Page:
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Sherman’s Flame and Blame Campaign

Posted on Sunday, November 1, 2015 at 8:19 am

Ms. McNeely’s book with the catchy title and lurid red cover featuring an image of Columbia burning from Harper’s Weekly of April 8, 1865, is a fascinating account of events preceding, during, and following that awful night of destruction. The author was a professor of Journalism at the University of South Carolina for 33 years and a newspaper reporter in the Palmetto State before that. She clearly takes the Southern side in the still-ongoing debate over fault for Columbia’s destruction 150 years ago, and it must be admitted that this reviewer is a big fan of South Carolina’s capital city and tends toward those views as well. But this book is not about taking sides. Ms. McNeely takes a look at primary sources, many of whom are soldiers in Sherman’s army. The general is quoted numerous times as Sherman always had a lot to say about everything.

The author’s premise does make sense. Her view is that, while Sherman did not order the burning or any of the other activity during the long march through Georgia, South Carolina, and North Carolina, he left enough leeway for his officers and men to carry out acts of major destruction and then “looked the other way” while these things happened. After Columbia was a smoldering ruin, he finally gave an order to stop the actions of his soldiers, and the destruction ceased. The advocate of total war was way ahead of his contemporaries on how to fight a war. William Tecumseh Sherman was one of the brightest of Civil War leaders. While the physical destruction of much of the South is his claim to fame (or infamy in the South), there was more to the total war approach than that. As part of his total package, he practiced psychological warfare far before that became a military art. Sherman did not hate Southerners in general. In fact, he had made friends with numerous people in the South in earlier years when stationed in the army in Southern towns. He also was not a flaming abolitionist, and his treatment of black people who thronged to follow his army met with some anger and reaction by the powers in Washington. But he was dedicated to the Union and to doing anything, no matter how unchivalrous it might seem to Southerners, to end the war. He sought to absolve his army of wrongdoing, but not so much to avoid criticism for the destruction (he didn’t really care about that–an “end justifies the means approach”) as to cause Northerners and Southerners to question if the fault for some of the burning and pillaging might lie with various Confederate units who came into contact with Sherman’s forces along the way. As Union officers and soldiers who had been on the march testified in official proceedings (often for war claims) in later years or wrote in their memoirs, it was clear that Northern troops played a definitive role in the destruction.But, in official pronouncements, Sherman repeatedly blamed the Southern forces for various acts of destruction and violence. Confederate troops evacuating the city are not completely free of blame, as they failed to confiscate or destroy a tremendous amount of liquor left in and around the city. Union troops were the beneficiaries. The spirits plus a view by Northerners who had already honed skills in property destruction that no punishment was too much for the state that seceded first and started the war fueled doom for Columbia.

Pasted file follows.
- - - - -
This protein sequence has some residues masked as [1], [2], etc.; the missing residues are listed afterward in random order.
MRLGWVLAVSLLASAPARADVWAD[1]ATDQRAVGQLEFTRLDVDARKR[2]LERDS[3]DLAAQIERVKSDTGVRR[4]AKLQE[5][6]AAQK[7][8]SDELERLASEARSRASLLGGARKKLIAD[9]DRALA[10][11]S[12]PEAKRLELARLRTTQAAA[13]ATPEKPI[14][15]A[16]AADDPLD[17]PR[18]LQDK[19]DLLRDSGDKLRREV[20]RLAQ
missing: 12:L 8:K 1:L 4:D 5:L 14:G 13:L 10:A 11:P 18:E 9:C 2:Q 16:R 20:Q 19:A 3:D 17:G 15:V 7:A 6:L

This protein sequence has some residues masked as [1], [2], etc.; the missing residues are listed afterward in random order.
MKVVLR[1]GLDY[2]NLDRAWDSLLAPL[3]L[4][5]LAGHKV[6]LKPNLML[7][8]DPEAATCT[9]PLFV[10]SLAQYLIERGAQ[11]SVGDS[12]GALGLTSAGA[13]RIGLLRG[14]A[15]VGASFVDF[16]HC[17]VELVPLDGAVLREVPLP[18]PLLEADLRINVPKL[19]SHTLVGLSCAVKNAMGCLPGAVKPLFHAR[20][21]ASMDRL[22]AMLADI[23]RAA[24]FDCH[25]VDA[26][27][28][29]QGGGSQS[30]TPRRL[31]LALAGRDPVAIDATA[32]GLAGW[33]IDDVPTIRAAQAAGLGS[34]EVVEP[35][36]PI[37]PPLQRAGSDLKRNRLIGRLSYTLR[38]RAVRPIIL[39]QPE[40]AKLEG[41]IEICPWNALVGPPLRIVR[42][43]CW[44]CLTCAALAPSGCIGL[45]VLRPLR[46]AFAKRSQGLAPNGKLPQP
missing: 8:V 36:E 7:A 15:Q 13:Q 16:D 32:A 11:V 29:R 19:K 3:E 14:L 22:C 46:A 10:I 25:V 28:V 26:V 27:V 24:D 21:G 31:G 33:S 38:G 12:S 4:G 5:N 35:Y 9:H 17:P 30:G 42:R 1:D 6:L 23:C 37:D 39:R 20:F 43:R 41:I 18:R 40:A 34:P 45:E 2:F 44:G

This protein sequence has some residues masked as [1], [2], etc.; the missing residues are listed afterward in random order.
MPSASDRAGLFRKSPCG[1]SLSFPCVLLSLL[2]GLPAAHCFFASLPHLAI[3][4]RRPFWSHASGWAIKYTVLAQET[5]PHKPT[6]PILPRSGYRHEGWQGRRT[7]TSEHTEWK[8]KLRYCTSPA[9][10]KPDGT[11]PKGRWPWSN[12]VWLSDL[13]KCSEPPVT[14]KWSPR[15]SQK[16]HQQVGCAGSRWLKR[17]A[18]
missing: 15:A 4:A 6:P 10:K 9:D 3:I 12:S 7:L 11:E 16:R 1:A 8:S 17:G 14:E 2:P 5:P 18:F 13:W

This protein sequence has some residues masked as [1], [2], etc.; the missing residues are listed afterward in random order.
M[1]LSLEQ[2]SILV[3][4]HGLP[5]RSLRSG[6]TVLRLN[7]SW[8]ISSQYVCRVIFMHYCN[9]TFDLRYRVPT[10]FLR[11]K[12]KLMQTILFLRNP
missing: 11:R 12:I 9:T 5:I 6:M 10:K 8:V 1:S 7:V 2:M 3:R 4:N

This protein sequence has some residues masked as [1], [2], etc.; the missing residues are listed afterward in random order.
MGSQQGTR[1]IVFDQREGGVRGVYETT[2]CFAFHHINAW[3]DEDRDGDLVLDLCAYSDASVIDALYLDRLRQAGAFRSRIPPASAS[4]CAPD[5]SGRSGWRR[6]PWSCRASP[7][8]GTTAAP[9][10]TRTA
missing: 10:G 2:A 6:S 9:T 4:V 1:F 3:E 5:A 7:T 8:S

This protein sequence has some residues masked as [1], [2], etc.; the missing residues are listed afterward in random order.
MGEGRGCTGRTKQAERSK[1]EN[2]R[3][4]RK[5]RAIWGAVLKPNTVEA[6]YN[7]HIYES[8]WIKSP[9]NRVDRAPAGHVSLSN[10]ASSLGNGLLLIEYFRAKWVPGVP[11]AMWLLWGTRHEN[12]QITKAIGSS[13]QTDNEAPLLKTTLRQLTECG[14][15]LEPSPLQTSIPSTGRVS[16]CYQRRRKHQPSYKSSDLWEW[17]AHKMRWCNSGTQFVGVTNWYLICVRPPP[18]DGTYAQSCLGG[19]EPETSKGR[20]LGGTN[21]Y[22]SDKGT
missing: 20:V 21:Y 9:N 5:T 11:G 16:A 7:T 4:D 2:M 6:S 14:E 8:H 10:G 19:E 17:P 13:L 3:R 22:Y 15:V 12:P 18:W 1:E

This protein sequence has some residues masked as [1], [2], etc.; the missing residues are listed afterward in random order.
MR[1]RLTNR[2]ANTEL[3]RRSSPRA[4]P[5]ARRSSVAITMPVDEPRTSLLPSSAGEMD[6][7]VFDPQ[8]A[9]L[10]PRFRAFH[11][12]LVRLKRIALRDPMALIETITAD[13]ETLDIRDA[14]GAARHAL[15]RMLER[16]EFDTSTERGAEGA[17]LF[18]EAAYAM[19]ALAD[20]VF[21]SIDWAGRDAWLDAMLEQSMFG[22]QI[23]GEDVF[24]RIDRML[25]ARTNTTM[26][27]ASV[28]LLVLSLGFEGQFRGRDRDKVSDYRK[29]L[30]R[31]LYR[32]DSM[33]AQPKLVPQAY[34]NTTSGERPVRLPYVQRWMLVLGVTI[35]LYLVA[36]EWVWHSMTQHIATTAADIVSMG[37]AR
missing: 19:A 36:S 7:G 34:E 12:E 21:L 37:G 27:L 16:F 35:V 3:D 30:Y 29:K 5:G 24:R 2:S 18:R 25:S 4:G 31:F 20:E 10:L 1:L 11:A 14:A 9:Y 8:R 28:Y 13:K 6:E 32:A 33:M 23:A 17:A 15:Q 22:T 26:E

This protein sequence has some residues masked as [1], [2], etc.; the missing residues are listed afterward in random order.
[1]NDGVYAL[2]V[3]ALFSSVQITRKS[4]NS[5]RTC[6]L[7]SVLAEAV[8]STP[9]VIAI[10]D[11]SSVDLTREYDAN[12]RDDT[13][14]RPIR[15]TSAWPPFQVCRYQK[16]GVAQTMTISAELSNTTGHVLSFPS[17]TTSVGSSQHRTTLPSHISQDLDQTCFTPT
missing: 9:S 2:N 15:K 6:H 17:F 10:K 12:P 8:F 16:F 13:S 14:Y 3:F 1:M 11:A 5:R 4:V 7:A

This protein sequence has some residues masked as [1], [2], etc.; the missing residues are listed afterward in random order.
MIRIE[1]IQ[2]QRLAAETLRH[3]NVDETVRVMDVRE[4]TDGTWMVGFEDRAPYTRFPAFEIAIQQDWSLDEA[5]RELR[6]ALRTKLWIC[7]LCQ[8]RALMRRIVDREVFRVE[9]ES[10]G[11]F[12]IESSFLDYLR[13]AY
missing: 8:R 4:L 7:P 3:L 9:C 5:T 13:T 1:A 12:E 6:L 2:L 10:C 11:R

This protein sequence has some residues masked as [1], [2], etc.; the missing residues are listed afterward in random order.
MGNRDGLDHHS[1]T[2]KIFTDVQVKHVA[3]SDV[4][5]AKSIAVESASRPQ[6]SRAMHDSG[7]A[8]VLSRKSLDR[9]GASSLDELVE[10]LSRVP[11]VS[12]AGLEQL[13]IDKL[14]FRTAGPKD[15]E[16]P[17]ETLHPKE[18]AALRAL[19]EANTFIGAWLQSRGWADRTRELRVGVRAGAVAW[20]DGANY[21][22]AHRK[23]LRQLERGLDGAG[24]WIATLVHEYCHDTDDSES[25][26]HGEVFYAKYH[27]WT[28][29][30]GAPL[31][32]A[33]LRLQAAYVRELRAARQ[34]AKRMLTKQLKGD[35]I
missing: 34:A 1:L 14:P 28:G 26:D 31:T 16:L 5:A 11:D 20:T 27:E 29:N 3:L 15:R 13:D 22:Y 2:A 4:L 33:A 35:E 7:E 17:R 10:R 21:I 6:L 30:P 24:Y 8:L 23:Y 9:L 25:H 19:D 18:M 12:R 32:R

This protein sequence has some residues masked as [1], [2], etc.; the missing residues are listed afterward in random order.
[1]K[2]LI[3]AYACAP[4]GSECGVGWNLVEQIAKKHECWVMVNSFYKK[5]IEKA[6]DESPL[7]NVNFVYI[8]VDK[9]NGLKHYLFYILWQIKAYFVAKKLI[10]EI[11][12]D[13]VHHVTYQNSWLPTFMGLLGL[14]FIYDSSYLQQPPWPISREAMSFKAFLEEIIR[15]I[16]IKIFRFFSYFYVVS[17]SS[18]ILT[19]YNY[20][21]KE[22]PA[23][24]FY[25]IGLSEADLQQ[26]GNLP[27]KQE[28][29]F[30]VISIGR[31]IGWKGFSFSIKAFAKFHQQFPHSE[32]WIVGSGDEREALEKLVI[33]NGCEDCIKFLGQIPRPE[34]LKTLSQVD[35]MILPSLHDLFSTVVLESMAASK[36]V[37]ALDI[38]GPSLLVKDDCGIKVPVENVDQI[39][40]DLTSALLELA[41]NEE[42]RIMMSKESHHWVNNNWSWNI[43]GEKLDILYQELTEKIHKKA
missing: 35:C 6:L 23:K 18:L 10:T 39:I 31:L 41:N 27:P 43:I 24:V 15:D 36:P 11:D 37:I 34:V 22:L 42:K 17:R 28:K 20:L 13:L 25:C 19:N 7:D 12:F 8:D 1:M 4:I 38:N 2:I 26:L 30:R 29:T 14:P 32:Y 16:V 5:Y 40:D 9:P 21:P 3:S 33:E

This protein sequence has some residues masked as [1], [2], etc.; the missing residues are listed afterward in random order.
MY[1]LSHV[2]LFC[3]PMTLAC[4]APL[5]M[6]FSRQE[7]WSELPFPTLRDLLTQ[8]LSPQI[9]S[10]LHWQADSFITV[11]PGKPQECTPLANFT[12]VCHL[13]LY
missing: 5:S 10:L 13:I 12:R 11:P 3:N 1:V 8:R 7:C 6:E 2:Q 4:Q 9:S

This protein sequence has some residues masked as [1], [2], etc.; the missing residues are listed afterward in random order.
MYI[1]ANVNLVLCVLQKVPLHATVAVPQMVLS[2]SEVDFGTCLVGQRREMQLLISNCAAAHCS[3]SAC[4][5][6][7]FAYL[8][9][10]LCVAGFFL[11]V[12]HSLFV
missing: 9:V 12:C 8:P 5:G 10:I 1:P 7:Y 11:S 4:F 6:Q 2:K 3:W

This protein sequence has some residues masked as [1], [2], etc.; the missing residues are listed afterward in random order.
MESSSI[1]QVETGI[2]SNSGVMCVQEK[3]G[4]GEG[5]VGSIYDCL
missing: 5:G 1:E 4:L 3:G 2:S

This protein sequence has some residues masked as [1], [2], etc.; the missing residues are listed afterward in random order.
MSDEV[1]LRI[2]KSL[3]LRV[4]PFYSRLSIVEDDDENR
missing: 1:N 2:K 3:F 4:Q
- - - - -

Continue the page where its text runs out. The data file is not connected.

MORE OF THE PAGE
From Sherman’s perspective, the psychological battle he waged was certainly no worse than the physical destruction practiced by his army, and, in today’s world, it seems a perfectly logical military tool to employ as part of the effort to end a war. We don’t like him down South, but you have to give the guy credit for pulling out all the stops, and his actions were the major factor in shutting down the Confederacy and bringing the conflict to a close.

Title: Sherman’s Flame & Blame Campaign
Author: Patricia G. McNeely ShermanFlameAndBlame@gmail.com;
Pages: 234 pp., photos, maps, index, endnotes
Price: $25

-Courier book review by Edith Elizabeth Pollitz


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